“Beware of snobbery; it is the unwelcome recognition of one’s own past failings.” Cary Grant
Well Archibald Leach few of us will ever know your fame or fortune, but we all know someone who is a snob, and in truth there may even be a little bit if a snob inside each of us. Snobs tend to think of themselves as better than others but not quite as good as those they deem ‘above’ them, judgments based usually on money. ‘I have more than you ergo I am better than you, but I don’t have as much as them ergo they must be better than me.’ Snobs admire rather indiscriminately those above them and do their level best to copy them -imitation being the sincerest form of flattery. People can be snobs about things other than money, music, art or wine to name but a few, but it is the financial aspect, the ‘cos I have more money than you naturally I must be better than you’, that causes the most problems.
But few of us go around with a copy of our bank statement stapled to our forehead, so how do we know how much a person has or earns? In the past it was easier as career, or lack of one, was a fair indicator of wealth. But alas that is no longer true so we must look elsewhere for the telltale signs. Now while postal address, car make and model, club membership are all glaring gauges of prosperity, and serve their purpose as we box people into the have or have-nots, there is a more subtle, more discerning mark and it was one Grant symbolized.
Grant may have been born Archibald Leach, his childhood far from ideal or privileged but thanks to his early life as a stilt walker, an acrobat, a juggler and a mime he transformed himself into the second greatest male star of all time, (Bogart nabbed the number 1 spot) Hollywood’s leading man , the object of affection and admiration for both men and women, an inspiration for both James Bond and Superman, (Christopher Reeves modeled his Kent Clarke on Grant). In short he was the consummate gentleman who represented entitlement, money, class. Grant oozed sophistication and was, (is?) the poster boy for snobs. Always immaculately dressed, he was a master conversationalist, had perfect manners, spoke beautifully with a transatlantic accent, was debonair, charming. In short he was the kind of man everyone wanted to be, hell even Grant was quoted as saying “I’d like to be Cary Grant.”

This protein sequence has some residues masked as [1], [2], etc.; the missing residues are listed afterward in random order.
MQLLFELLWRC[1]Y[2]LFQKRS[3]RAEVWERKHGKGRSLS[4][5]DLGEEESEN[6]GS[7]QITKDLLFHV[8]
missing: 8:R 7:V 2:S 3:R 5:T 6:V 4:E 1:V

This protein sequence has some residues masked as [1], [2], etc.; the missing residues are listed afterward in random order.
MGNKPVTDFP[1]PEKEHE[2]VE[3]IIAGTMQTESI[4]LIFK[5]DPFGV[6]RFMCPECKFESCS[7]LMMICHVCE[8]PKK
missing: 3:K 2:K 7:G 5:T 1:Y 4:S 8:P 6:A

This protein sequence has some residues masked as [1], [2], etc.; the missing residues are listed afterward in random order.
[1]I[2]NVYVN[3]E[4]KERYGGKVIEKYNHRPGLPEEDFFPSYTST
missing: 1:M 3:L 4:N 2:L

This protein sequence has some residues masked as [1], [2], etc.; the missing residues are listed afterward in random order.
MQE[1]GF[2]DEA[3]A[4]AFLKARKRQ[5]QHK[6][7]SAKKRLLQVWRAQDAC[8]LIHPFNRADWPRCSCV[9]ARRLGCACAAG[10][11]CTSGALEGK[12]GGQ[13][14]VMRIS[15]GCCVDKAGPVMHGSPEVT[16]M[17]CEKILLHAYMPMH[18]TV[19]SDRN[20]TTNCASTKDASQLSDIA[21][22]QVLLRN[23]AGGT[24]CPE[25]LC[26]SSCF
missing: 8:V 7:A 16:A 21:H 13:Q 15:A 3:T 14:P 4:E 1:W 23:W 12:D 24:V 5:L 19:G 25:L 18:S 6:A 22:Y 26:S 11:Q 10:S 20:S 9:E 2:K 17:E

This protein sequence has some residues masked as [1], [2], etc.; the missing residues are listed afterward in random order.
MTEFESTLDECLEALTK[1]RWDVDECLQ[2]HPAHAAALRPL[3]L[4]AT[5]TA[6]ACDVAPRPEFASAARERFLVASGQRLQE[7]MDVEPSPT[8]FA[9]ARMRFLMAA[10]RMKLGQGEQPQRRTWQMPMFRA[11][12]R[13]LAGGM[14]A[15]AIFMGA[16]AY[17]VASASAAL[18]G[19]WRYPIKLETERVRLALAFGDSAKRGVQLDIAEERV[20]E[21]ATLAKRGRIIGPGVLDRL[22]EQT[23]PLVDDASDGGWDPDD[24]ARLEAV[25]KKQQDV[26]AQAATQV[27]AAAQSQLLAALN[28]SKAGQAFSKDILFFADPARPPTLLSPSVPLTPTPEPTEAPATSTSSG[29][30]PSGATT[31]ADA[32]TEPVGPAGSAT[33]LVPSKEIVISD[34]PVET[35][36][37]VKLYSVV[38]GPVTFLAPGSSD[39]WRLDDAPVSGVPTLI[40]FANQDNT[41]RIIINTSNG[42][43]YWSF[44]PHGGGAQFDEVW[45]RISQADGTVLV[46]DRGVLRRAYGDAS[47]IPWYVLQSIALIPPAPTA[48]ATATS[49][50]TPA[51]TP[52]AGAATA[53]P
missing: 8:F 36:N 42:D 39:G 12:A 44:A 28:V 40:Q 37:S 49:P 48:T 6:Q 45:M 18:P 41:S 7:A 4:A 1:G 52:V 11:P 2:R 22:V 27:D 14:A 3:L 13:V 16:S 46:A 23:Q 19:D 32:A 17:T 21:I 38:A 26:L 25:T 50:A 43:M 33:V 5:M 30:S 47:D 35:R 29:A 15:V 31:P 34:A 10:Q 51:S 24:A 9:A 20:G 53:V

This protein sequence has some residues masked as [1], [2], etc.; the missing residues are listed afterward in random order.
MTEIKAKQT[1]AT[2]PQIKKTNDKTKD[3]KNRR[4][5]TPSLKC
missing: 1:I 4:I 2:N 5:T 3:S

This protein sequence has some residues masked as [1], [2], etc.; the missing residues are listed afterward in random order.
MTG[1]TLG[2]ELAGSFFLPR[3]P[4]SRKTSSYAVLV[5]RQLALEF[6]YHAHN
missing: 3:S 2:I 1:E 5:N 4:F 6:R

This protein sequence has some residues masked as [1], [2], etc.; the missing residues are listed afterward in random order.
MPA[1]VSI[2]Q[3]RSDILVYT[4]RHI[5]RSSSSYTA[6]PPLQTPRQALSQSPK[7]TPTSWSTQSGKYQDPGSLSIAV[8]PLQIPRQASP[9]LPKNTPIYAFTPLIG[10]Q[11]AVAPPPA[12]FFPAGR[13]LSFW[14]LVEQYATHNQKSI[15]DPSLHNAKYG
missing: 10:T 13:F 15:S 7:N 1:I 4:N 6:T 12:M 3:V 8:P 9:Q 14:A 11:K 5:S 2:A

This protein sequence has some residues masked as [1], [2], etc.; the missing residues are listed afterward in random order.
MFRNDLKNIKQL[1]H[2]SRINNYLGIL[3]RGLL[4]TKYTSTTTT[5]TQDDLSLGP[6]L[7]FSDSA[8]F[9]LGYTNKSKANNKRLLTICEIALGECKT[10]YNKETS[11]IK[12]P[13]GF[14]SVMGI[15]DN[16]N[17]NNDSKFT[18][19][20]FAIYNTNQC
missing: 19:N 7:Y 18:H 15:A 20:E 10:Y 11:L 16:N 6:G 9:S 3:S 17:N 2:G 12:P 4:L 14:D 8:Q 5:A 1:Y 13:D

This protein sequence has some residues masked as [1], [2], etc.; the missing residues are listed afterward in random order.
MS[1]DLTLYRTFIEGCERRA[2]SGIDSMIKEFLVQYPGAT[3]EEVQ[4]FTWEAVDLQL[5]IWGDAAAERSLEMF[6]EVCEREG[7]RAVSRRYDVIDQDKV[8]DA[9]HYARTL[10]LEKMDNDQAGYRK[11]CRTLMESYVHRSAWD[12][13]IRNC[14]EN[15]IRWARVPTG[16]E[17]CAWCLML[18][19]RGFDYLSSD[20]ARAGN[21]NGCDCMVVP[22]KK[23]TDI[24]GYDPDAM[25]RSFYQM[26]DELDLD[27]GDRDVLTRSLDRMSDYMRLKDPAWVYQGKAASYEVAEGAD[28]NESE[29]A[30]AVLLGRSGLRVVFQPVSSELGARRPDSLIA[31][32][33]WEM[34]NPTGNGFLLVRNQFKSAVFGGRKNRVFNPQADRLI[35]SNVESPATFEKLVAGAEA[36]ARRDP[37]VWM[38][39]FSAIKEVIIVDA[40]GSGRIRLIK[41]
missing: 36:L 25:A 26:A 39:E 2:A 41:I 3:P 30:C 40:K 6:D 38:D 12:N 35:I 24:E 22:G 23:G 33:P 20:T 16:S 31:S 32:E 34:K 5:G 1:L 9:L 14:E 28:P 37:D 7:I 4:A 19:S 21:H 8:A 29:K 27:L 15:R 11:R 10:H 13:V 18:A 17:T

However it was all a masquerade. It was affected, the result of his years as a vaudevillian and his obsessive attention to detail. He was fastidious about his clothes and in many ways it is his clothes that so define him; his suits which he wore so well but which place him so very firmly in a certain class. And this placement allowed him to say and do things without consequence and it granted him, pardon the pun,an immediate and automatic elevated status. The truth of his background, his mother’s institutionalization, his father’s abandonment, his leaving school at 14 ( read expulsion) were conveniently forgotten or overlooked as he came to epitomize all that is the suave, mannerly and respectable.Attributes associated, rightly or wrongly, with wealth and class.
So what does this teach us? In High Society Grace Kelly’s character Tracy Lord dismisses snobs as “people with small brains” and I must say this dismissal provides me with a lot of comfort when I personally confront snobbery. But what about my own? What I like most about Grant, apart from his suits and I say that as someone who isn’t a big fan of suits on men and much prefers the Jimmy Deans jeans and t-shirt look, is his presence. And yes it was taught and learned but that is good as it means we can all acquire such pose, such countenance regardless of our bank balance. the problem is if it can be acquired we must wary of attributing it to a certain class and thereby imbuing them with a superiority that isn’t warranted or deserved. That what makes them better than us is less about them and more about what we don’t see in ourselves, what are our failings. And it works both ways, whether looking up or down, criticisms of others invariably says run closer to home than most people can, or want to, admit.